In Texas and elsewhere, a non-custodial parent’s failure to pay child support may lead to serious ramifications. These payments are necessary for the well-being and economic livelihood of the child, and so the state government may choose to press criminal charges against those who fail to pay their required child support payments. Likewise, custodial parents may also pursue non-paying, non-custodial parents, and they have a variety of means to do so at their disposal.
Reportedly, the federal government has created a program to help custodial parents and state authorities with tracking down those parents who fail to pay child support. The program, called “Project Save Our Children,” was initiated by the Department of Health and Human Services to target those parents with back-due payments of more than $5,000. One of the program’s highlights is the creation of a website that will list the names of these parents.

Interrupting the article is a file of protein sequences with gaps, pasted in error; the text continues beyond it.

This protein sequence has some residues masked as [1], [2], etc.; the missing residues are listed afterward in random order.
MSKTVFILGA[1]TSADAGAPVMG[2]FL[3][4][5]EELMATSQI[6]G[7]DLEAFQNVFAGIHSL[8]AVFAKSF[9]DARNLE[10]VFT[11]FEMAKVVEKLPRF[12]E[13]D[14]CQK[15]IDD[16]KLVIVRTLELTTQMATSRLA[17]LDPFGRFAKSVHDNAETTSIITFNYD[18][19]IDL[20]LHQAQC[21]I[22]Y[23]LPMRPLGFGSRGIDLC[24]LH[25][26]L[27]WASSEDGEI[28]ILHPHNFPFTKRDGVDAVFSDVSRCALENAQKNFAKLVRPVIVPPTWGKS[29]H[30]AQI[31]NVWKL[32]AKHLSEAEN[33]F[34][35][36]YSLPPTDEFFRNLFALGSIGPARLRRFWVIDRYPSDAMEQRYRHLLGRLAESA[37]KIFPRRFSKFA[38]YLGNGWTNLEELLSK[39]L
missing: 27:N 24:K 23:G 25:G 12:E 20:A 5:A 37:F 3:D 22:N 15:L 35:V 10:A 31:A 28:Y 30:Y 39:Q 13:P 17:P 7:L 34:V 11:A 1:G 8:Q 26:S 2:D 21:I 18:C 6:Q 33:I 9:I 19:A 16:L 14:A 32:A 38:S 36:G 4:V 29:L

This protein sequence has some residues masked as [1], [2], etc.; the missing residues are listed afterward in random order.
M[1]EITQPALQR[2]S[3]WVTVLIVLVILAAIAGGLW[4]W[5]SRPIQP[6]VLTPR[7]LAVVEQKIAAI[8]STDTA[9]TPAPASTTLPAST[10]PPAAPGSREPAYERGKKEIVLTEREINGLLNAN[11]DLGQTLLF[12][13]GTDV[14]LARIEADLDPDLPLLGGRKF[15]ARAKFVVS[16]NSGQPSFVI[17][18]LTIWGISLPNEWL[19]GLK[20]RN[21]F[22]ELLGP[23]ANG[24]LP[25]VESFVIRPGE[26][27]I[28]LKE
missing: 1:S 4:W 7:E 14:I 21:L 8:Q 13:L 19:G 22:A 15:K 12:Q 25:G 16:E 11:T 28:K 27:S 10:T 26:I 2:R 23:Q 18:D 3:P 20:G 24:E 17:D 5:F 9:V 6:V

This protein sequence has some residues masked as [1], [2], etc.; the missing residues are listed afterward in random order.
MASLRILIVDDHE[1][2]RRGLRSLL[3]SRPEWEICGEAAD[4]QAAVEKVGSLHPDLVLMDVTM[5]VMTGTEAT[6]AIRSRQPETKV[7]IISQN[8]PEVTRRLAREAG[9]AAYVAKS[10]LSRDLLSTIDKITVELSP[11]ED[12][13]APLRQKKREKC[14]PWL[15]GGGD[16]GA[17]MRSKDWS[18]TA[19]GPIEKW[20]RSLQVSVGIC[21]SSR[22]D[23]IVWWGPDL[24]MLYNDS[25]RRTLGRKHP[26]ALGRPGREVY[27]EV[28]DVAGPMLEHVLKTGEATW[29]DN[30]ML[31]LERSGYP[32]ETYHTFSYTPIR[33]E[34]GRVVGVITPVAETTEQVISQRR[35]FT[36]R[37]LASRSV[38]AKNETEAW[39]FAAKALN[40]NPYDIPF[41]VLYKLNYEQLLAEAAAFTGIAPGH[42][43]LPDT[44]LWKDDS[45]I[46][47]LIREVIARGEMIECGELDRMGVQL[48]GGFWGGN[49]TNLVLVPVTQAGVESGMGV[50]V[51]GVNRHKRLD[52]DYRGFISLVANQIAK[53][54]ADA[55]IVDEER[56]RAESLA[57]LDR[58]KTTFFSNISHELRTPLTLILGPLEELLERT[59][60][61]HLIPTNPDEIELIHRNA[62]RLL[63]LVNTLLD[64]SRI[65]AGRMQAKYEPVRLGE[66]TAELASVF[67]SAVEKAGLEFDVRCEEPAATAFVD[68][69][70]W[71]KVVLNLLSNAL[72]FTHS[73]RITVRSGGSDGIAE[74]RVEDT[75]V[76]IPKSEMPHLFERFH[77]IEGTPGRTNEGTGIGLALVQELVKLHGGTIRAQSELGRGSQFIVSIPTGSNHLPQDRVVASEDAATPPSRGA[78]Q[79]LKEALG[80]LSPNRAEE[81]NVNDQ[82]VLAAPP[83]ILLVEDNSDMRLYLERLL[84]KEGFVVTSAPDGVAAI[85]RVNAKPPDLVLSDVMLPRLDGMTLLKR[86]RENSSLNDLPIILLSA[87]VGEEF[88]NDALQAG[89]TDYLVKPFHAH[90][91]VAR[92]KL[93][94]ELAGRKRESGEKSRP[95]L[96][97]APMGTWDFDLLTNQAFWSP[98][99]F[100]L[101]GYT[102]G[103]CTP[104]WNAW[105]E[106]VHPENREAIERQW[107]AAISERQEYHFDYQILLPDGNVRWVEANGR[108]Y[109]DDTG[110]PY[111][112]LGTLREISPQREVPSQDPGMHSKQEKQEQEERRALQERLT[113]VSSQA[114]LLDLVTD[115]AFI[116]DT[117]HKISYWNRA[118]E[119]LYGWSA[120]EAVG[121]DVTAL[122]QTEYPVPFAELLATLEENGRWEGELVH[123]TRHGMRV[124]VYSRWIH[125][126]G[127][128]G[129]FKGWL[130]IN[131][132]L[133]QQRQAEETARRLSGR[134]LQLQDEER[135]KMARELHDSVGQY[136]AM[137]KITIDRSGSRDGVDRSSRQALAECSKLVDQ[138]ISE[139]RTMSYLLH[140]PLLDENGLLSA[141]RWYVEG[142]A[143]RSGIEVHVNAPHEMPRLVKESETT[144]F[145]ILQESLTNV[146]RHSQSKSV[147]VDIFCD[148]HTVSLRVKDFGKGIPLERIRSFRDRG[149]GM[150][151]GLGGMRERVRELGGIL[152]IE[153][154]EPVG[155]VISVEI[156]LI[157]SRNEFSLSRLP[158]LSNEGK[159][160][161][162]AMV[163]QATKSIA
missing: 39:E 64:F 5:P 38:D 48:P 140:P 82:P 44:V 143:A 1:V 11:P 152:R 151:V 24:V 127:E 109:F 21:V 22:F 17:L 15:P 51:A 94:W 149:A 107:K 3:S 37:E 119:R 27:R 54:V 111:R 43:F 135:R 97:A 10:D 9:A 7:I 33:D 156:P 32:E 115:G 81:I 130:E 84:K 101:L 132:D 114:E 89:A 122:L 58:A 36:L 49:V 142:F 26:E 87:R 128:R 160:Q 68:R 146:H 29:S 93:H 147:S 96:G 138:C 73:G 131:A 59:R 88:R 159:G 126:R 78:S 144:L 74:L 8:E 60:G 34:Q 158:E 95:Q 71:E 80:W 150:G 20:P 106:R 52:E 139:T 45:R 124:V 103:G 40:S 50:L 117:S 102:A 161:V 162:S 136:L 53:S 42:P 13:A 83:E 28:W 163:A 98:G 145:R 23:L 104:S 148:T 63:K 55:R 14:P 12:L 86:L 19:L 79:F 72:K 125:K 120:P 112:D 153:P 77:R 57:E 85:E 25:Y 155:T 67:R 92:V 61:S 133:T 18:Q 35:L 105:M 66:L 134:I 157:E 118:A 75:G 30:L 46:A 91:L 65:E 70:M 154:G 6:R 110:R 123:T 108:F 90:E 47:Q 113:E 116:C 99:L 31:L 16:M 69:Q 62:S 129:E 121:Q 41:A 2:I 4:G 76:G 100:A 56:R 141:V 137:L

Authorities claim that the government program has already been met with some success. They also claim that they have apprehended parents who owe more than $100,000, and have forced them to pay up. That may cause some parents to think twice before skipping out on their financial obligations.
Child support enforcement, though, is a tricky matter in Texas and across the nation. Often times, the non-paying parent is simply unable to pay rather than unwilling to pay. Nevertheless, non-custodial parents facing economic hardship should seek to modify the required payments rather than outright failing to make them. By not honoring the obligation, these parents put the livelihood of their children in jeopardy.
Source: KXAN, “Fed steps up crackdown on child support,” Jan. 31, 2012